really, wants, and our information about such things is 100% accurate,
and we want to form a company to exploit this market-what is the
chance of a VC getting a payoff from investing in us? That depends on
how long the market will remain up, before changing its mind.) Well,
how about a probability of 1 / 5^(1.5) = 0.089, or about 1 in
11. Which, not coincidentally, is very close to what VC's run, about 1
in 12.

And, just for another one, but at a different time scale, what is the
chance of a market success of an IC design that takes 6 months to
design? (Fortunately, I have an abundance of data on such matters,
since I have been curious about such things for a long time. A polite
way of saying I'm old.) Let me see now, 1 / 6^(1.5) = 6.8%, (which
happens to coincide to the third decimal place with published data for
the ASIC industry. This is an important concept, and is why John's
maxim has been "time is the enemy," and "he that does the most the
quickest, wins," since a 1 / t^n'th type of function falls off very
quickly. Simple concepts, really, and also why programmed traders run
by the minute on the ticker. Faster is better in things fractal.)

------- start of forwarded message (RFC 934 encapsulation) -------
Message-ID: <"0Tnr61.0.YF5.WcCCp"@netcom20>
From: John Conover <>
To: John Conover <>

         NEW YORK (Reuter) - Stocks cut their losses Wednesday after
suffering another bruising as investors turned negative on
technology shares and long-term interest rates jumped briefly
above the 7 percent level.
         The Dow Jones industrial average closed 18.88 points lower
at 6,877.68 following a 70-point plunge. In the broader market,
declining issues beat advances 1,532 to 931 on active volume of
535 million shares on the New York Stock Exchange.
         In the bond market, the 30-year Treasury bond was off 10/32,
and its yield ended at 6.99 percent following a brief rally to 7
percent from Tuesday's close of 6.96 percent.
         ``We're nearly at seven percent on the long bond and we're
certainly not going to make much progress while that's the
case,'' said Harry Laubscher, an analyst at Tucker Anthony.
         ``For now, people seem very concerned about next week's
(Federal Reserve) meeting,'' Laubscher said.
         Contributing to the worries about interest rates was a 0.3
percent rise in the Consumer Price Index for February, up from
0.1 percent in January. Economists had forecast a 0.2 percent
         While the slightly higher reading was not greeted with
alarm, economists said the data failed to show sufficient
weakness to change the unusually uncertain outlook for the March
25 meeting of the central bank's Federal Open Market Committee,
whose job is to determine the level of interest rates.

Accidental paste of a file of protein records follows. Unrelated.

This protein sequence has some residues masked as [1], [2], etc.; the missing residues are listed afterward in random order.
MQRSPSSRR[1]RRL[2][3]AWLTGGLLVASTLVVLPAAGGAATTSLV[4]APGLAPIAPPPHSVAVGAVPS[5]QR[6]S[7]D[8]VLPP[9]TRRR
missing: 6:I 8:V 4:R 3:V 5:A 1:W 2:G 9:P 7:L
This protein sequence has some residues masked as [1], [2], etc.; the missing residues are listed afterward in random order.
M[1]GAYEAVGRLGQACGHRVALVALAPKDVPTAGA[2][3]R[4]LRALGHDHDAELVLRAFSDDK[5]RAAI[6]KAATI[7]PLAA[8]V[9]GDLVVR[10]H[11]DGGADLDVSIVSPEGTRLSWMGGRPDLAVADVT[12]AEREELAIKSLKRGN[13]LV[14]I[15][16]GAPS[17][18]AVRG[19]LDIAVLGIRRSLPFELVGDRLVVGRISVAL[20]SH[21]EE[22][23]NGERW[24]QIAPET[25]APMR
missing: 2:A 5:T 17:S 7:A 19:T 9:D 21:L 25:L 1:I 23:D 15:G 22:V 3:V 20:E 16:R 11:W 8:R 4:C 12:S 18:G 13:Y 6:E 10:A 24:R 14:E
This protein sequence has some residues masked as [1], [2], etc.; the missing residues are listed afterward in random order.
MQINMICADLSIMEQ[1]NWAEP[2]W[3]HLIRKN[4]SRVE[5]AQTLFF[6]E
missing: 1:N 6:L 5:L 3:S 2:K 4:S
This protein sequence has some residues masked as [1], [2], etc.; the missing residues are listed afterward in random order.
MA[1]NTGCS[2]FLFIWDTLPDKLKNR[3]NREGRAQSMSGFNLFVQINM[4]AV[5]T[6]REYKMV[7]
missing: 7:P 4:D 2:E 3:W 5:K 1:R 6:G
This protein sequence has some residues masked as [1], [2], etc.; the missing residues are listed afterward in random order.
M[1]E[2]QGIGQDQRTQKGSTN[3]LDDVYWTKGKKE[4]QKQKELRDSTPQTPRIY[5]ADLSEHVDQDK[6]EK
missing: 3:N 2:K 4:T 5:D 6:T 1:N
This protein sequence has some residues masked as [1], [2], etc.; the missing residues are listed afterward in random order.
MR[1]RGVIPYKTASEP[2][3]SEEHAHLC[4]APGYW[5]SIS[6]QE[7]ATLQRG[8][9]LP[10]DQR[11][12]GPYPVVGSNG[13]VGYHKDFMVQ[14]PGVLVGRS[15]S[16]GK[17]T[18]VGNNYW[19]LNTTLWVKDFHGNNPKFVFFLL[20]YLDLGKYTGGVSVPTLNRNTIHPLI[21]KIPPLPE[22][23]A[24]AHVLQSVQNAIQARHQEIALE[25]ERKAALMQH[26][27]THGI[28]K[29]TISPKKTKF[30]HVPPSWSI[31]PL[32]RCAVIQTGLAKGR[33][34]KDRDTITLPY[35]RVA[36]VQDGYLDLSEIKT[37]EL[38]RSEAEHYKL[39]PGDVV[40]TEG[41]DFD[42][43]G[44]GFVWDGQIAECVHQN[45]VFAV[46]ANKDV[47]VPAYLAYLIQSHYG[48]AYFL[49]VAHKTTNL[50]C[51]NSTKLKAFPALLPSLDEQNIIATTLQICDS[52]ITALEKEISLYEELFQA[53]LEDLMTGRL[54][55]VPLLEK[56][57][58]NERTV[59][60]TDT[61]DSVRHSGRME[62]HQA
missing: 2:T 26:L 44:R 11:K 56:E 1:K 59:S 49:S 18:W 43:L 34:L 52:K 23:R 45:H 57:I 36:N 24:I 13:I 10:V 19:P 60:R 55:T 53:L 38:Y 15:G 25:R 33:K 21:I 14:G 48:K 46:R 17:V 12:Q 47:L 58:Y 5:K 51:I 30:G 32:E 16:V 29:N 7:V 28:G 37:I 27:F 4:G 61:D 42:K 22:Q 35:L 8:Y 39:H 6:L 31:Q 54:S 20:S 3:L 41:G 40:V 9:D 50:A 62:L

``The February CPI report won't change any minds about what
the Fed will do,'' Bruce Steinberg, manager of Macroeconomics at
Merrill Lynch said in a research note. ``We expect the Fed to
leave policy unchanged, but we admit it is almost a 50-50 call
at this point,'' he said.
         While stock traders remain extremely divided on the outlook
for interest rates, their attitude appears far clearer regarding
technology stocks, which have endured an extended thumping since
peaking in late January.
         That trend continued in force, sending the Nasdaq Composite
index to its lowest since early November, 1996. The Nasdaq lost
20.05 points, or 1.58 percent, to 1,249.29.
         The selling momentum appeared to gain momentum, hitting a
wide variety of tech stocks. Networking, semiconductor and
computer makers all finished with heavy losses.
         Intel Corp. fell 3 3/8 to 133 3/8, Ascend Communications Inc. fell
2 3/8 to 45 3/4, International Business Machines Corp. lost 1 1/2 to 137 7/8
and Microsoft Corp. sank 2 7/8 to 96 3/4.
         ``Everyone who wanted to sell is sold,'' said Gary Kaltbaum,
director of technical research at J.W. Charles Securities Inc.
''I think we're bottoming for a bounce, but that said, I don't
know how well we're going to bounce.''
         Also hit hard were transportation stocks, which backtracked
sharply from their recent rally. Among the losers, Burlington
Northern Santa Fe Corp. fell 3 7/8 to 78 1/2 after the railroad
company warned of weak first-quarter results.
         Airlines also finished lower, hit by profit-taking and
rising fuel costs. Delta Air Lines Inc. fell 3 1/4 to 84 1/2 and
United Airlines' parent UAL Corp. shed 2 1/4 to 68 1/4.
         Among other individual issues, Adobe Systems Inc. jumped 4 1/8
to 39, bucking the trend in tech stocks. The company reported
first-quarter earnings that were stronger than analysts had
         Lexmark International Group Inc. fell 3 7/8 to 23 7/8. The maker
of printers and related products said its first-quarter earnings
would meet analysts' estimates but revenues would fall short of
         The Standard & Poor's composite index of 500 stocks fell
3.89 points to 785.77. The American Stock Exchange index lost
3.65 to 591.80.
         The NYSE Composite index of all listed common stocks fell
1.81 to 413.59. The average share was down 18 cents.
         The Wilshire Associates Equity Index -- the market value of
NYSE, American and Nasdaq issues -- was 7,468.572,down 49.322,
or 0.66 percent.

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John Conover,,